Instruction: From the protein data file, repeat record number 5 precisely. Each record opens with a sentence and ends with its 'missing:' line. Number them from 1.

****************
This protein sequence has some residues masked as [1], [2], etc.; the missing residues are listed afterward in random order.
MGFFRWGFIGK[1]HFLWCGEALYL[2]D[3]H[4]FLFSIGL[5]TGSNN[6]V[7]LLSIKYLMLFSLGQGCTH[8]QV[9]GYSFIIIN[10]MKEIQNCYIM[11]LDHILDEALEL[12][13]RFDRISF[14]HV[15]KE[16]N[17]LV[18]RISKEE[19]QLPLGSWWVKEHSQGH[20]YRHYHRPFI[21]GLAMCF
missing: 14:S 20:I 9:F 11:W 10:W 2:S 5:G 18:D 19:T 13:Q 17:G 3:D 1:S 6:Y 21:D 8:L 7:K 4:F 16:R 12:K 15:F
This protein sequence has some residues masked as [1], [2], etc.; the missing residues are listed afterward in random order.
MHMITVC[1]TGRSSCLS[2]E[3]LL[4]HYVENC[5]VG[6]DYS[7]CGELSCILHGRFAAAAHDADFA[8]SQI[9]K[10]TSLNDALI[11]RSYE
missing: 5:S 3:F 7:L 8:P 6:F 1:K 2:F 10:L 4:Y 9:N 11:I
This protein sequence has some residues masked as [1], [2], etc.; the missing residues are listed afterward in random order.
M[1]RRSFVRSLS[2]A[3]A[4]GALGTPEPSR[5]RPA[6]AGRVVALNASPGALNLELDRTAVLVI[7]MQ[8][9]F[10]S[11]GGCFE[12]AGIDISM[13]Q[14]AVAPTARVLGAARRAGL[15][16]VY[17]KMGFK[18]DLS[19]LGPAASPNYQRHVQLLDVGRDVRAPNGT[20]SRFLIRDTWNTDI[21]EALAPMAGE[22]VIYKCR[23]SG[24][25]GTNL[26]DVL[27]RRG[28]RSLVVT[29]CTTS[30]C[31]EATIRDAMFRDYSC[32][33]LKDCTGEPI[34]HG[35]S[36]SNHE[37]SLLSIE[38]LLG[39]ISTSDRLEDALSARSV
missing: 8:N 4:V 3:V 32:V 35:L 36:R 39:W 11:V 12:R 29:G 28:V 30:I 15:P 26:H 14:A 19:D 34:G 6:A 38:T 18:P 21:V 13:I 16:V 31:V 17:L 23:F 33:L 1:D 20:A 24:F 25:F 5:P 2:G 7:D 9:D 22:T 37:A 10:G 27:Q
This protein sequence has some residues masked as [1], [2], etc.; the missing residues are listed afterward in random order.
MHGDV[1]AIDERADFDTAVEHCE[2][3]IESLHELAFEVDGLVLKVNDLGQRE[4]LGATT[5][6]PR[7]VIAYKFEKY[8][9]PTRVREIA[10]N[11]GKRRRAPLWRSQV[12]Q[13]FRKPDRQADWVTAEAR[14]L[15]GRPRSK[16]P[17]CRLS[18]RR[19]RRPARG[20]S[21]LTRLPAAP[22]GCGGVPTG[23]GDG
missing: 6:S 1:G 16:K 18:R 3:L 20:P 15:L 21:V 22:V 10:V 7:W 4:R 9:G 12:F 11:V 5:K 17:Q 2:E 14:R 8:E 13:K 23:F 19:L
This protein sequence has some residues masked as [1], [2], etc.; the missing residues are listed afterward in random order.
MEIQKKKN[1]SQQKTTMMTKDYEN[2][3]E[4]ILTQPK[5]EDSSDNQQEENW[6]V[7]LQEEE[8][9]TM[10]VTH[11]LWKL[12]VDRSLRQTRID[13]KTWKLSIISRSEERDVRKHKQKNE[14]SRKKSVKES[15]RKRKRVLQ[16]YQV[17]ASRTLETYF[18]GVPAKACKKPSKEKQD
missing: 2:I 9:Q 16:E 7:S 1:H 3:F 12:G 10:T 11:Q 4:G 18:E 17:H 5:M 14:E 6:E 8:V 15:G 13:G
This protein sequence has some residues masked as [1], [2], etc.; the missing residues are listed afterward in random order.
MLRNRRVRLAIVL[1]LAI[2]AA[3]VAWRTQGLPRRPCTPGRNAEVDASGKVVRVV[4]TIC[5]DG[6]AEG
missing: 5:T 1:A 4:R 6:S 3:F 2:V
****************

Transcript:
This protein sequence has some residues masked as [1], [2], etc.; the missing residues are listed afterward in random order.
MEIQKKKN[1]SQQKTTMMTKDYEN[2][3]E[4]ILTQPK[5]EDSSDNQQEENW[6]V[7]LQEEE[8][9]TM[10]VTH[11]LWKL[12]VDRSLRQTRID[13]KTWKLSIISRSEERDVRKHKQKNE[14]SRKKSVKES[15]RKRKRVLQ[16]YQV[17]ASRTLETYF[18]GVPAKACKKPSKEKQD
missing: 2:I 9:Q 16:E 7:S 1:H 3:F 12:G 10:T 11:Q 4:G 18:E 17:H 5:M 14:E 6:E 8:V 15:G 13:G